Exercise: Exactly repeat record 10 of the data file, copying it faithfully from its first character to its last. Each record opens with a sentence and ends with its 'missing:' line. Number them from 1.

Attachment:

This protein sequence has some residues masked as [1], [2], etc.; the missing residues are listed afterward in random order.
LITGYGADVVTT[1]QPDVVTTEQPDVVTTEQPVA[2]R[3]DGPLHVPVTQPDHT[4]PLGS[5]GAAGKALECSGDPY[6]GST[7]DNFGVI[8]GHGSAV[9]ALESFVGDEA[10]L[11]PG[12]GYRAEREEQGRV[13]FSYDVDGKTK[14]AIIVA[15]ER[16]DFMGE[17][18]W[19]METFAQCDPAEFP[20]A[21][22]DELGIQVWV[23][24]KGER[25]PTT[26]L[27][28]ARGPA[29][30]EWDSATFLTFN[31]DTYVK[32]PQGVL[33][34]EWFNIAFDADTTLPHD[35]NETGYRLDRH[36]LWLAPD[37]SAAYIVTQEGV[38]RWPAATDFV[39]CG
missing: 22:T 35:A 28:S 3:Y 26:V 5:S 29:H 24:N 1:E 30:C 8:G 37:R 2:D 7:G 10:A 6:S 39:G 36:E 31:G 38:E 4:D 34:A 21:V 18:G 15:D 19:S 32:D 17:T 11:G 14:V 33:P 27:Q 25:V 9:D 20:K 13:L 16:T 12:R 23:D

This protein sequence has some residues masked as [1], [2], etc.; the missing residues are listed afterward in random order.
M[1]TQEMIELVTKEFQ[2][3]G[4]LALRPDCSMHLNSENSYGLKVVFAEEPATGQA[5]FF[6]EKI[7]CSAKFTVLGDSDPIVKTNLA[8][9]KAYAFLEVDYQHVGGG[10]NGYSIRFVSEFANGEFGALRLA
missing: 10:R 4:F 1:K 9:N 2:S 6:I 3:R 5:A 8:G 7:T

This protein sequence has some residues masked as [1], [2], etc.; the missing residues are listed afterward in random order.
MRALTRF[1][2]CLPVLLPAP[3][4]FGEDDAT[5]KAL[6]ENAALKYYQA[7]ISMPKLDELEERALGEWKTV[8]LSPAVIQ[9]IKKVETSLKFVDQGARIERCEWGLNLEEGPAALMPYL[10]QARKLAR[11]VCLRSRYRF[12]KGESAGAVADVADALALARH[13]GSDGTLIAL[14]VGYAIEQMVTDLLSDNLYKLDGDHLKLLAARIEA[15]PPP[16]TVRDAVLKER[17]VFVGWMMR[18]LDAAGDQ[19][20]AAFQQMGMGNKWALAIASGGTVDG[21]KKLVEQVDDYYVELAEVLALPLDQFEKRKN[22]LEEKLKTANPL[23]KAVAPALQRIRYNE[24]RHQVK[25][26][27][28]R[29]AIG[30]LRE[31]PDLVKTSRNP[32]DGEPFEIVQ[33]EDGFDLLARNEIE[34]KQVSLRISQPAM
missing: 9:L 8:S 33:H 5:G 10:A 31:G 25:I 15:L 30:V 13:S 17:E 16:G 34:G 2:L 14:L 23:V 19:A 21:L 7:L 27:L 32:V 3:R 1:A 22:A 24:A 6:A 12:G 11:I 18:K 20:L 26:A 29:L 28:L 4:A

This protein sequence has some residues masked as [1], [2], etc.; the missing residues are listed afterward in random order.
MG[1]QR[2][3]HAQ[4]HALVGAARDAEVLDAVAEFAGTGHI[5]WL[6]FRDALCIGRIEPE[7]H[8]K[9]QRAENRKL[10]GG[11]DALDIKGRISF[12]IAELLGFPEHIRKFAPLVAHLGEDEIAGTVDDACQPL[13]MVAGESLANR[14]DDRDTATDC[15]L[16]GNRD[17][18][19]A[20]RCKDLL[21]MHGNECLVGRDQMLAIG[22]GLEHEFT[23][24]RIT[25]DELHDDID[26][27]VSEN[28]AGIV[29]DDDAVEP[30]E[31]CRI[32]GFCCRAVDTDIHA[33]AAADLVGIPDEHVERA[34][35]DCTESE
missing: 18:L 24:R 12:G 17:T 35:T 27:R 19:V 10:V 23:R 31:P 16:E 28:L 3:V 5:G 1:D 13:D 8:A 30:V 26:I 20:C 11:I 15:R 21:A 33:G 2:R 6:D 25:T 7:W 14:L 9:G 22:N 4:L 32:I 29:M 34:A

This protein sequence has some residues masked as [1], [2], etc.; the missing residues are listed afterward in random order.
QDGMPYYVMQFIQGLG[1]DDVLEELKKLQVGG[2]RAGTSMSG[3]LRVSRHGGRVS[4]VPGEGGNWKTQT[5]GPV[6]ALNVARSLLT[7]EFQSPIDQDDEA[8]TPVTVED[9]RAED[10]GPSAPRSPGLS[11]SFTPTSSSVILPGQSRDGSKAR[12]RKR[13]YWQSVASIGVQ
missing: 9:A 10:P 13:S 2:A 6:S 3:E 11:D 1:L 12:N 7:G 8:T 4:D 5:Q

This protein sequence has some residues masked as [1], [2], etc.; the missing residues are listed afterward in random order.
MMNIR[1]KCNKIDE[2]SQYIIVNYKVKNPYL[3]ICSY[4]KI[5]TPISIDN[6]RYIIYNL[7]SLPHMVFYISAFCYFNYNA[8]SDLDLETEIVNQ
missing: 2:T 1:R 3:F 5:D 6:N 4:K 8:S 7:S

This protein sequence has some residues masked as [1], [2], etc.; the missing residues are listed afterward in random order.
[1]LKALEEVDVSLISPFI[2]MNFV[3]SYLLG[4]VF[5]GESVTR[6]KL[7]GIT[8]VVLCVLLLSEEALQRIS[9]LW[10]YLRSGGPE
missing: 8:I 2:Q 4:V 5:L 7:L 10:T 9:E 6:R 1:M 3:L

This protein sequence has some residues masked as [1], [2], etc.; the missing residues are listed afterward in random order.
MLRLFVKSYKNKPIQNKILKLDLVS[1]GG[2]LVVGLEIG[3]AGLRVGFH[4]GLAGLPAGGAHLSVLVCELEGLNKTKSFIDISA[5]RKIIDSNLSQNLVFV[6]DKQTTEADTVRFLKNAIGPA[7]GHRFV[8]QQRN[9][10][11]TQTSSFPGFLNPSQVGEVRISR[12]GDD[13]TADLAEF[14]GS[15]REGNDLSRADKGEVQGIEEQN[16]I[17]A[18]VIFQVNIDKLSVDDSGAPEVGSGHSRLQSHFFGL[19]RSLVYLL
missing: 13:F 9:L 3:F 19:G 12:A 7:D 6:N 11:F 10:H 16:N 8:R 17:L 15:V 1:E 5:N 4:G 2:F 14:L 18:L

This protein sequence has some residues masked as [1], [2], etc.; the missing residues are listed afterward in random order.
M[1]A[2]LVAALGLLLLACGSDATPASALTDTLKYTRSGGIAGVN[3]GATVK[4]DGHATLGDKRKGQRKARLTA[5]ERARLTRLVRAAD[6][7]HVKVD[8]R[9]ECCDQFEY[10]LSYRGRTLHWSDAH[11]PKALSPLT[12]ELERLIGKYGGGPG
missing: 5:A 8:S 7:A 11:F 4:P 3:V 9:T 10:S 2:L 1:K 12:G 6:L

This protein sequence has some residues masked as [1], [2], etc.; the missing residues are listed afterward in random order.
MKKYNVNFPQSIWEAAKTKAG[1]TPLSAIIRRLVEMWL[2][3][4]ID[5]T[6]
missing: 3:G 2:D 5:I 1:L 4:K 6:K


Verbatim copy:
This protein sequence has some residues masked as [1], [2], etc.; the missing residues are listed afterward in random order.
MKKYNVNFPQSIWEAAKTKAG[1]TPLSAIIRRLVEMWL[2][3][4]ID[5]T[6]
missing: 3:G 2:D 5:I 1:L 4:K 6:K